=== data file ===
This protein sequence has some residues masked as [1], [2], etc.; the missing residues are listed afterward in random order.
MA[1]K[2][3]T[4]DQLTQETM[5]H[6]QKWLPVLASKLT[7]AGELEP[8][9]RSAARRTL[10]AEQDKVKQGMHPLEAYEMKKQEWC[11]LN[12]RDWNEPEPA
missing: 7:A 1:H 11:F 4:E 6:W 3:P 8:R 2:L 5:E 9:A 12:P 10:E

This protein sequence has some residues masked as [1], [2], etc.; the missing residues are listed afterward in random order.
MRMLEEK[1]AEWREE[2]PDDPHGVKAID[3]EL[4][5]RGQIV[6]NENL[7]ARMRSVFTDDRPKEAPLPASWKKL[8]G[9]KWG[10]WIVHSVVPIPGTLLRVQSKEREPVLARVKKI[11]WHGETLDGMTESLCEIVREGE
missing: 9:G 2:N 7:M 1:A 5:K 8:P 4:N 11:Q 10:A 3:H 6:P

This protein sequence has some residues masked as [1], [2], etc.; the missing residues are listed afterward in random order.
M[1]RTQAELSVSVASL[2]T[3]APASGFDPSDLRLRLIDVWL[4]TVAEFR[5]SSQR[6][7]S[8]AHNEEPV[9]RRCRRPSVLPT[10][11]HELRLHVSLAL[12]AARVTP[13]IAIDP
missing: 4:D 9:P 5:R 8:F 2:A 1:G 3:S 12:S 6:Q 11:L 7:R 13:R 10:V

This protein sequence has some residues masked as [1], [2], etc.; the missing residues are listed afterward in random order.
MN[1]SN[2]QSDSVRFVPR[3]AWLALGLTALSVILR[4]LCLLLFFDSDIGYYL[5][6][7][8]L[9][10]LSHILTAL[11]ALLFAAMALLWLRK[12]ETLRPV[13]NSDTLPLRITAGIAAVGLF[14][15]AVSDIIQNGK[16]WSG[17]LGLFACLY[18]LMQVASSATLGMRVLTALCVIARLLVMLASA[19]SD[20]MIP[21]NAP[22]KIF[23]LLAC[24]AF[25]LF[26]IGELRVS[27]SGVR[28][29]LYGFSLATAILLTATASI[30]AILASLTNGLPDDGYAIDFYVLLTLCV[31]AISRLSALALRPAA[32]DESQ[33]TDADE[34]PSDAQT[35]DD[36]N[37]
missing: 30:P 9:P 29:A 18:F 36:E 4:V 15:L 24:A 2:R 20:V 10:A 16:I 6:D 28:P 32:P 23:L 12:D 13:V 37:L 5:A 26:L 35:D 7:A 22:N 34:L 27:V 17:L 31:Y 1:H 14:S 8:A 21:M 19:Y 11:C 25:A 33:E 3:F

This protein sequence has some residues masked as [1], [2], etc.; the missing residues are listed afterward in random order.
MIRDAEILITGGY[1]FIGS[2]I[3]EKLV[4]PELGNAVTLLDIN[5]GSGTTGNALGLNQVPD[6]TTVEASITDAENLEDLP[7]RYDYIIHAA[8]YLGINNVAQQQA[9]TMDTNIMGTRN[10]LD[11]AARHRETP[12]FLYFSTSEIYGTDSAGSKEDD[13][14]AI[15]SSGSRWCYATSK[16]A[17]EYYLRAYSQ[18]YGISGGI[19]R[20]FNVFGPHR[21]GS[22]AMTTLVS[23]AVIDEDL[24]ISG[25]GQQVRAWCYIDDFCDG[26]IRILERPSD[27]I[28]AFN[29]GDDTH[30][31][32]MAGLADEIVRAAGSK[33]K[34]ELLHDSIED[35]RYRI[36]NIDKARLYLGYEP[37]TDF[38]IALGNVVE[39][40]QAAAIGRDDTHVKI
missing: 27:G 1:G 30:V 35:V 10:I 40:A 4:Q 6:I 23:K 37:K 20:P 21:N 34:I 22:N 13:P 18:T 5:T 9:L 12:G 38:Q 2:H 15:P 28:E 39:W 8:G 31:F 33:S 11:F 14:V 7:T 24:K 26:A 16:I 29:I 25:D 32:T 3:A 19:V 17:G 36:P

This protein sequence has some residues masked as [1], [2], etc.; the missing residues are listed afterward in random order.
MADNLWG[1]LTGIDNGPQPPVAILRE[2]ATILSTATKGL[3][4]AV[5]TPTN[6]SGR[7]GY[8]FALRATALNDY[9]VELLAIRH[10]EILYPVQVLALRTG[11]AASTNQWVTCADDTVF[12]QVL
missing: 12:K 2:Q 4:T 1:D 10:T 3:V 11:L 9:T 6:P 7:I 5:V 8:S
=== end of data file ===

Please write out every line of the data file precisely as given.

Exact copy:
This protein sequence has some residues masked as [1], [2], etc.; the missing residues are listed afterward in random order.
MA[1]K[2][3]T[4]DQLTQETM[5]H[6]QKWLPVLASKLT[7]AGELEP[8][9]RSAARRTL[10]AEQDKVKQGMHPLEAYEMKKQEWC[11]LN[12]RDWNEPEPA
missing: 7:A 1:H 11:F 4:E 6:W 3:P 8:R 2:L 5:E 9:A 12:P 10:E

This protein sequence has some residues masked as [1], [2], etc.; the missing residues are listed afterward in random order.
MRMLEEK[1]AEWREE[2]PDDPHGVKAID[3]EL[4][5]RGQIV[6]NENL[7]ARMRSVFTDDRPKEAPLPASWKKL[8]G[9]KWG[10]WIVHSVVPIPGTLLRVQSKEREPVLARVKKI[11]WHGETLDGMTESLCEIVREGE
missing: 9:G 2:N 7:M 1:A 5:K 8:P 4:N 11:Q 10:A 3:H 6:P

This protein sequence has some residues masked as [1], [2], etc.; the missing residues are listed afterward in random order.
M[1]RTQAELSVSVASL[2]T[3]APASGFDPSDLRLRLIDVWL[4]TVAEFR[5]SSQR[6][7]S[8]AHNEEPV[9]RRCRRPSVLPT[10][11]HELRLHVSLAL[12]AARVTP[13]IAIDP
missing: 4:D 9:P 5:R 8:F 2:A 1:G 3:S 12:S 6:Q 11:L 7:R 13:R 10:V

This protein sequence has some residues masked as [1], [2], etc.; the missing residues are listed afterward in random order.
MN[1]SN[2]QSDSVRFVPR[3]AWLALGLTALSVILR[4]LCLLLFFDSDIGYYL[5][6][7][8]L[9][10]LSHILTAL[11]ALLFAAMALLWLRK[12]ETLRPV[13]NSDTLPLRITAGIAAVGLF[14][15]AVSDIIQNGK[16]WSG[17]LGLFACLY[18]LMQVASSATLGMRVLTALCVIARLLVMLASA[19]SD[20]MIP[21]NAP[22]KIF[23]LLAC[24]AF[25]LF[26]IGELRVS[27]SGVR[28][29]LYGFSLATAILLTATASI[30]AILASLTNGLPDDGYAIDFYVLLTLCV[31]AISRLSALALRPAA[32]DESQ[33]TDADE[34]PSDAQT[35]DD[36]N[37]
missing: 30:P 9:P 29:A 18:F 36:E 4:V 15:L 24:A 2:R 20:V 10:A 16:I 6:D 28:P 32:P 23:L 12:D 13:V 37:L 5:A 26:L 35:D 7:A 22:N 34:L 27:V 17:L 31:Y 1:H 14:S 8:A 21:M 19:Y 11:C 25:A 33:E 3:F

This protein sequence has some residues masked as [1], [2], etc.; the missing residues are listed afterward in random order.
MIRDAEILITGGY[1]FIGS[2]I[3]EKLV[4]PELGNAVTLLDIN[5]GSGTTGNALGLNQVPD[6]TTVEASITDAENLEDLP[7]RYDYIIHAA[8]YLGINNVAQQQA[9]TMDTNIMGTRN[10]LD[11]AARHRETP[12]FLYFSTSEIYGTDSAGSKEDD[13][14]AI[15]SSGSRWCYATSK[16]A[17]EYYLRAYSQ[18]YGISGGI[19]R[20]FNVFGPHR[21]GS[22]AMTTLVS[23]AVIDEDL[24]ISG[25]GQQVRAWCYIDDFCDG[26]IRILERPSD[27]I[28]AFN[29]GDDTH[30][31][32]MAGLADEIVRAAGSK[33]K[34]ELLHDSIED[35]RYRI[36]NIDKARLYLGYEP[37]TDF[38]IALGNVVE[39][40]QAAAIGRDDTHVKI
missing: 27:G 1:G 30:V 35:V 10:I 40:A 4:Q 6:I 23:K 37:K 20:P 21:N 34:I 22:N 13:P 18:T 5:T 9:L 12:G 38:Q 2:H 15:P 28:E 39:W 8:G 31:F 33:S 11:F 14:V 7:T 24:K 26:A 16:I 29:I 25:D 32:T 3:A 19:V 17:G 36:P

This protein sequence has some residues masked as [1], [2], etc.; the missing residues are listed afterward in random order.
MADNLWG[1]LTGIDNGPQPPVAILRE[2]ATILSTATKGL[3][4]AV[5]TPTN[6]SGR[7]GY[8]FALRATALNDY[9]VELLAIRH[10]EILYPVQVLALRTG[11]AASTNQWVTCADDTVF[12]QVL
missing: 12:K 2:Q 4:T 1:D 10:T 3:V 11:L 9:T 6:P 7:I 5:V 8:S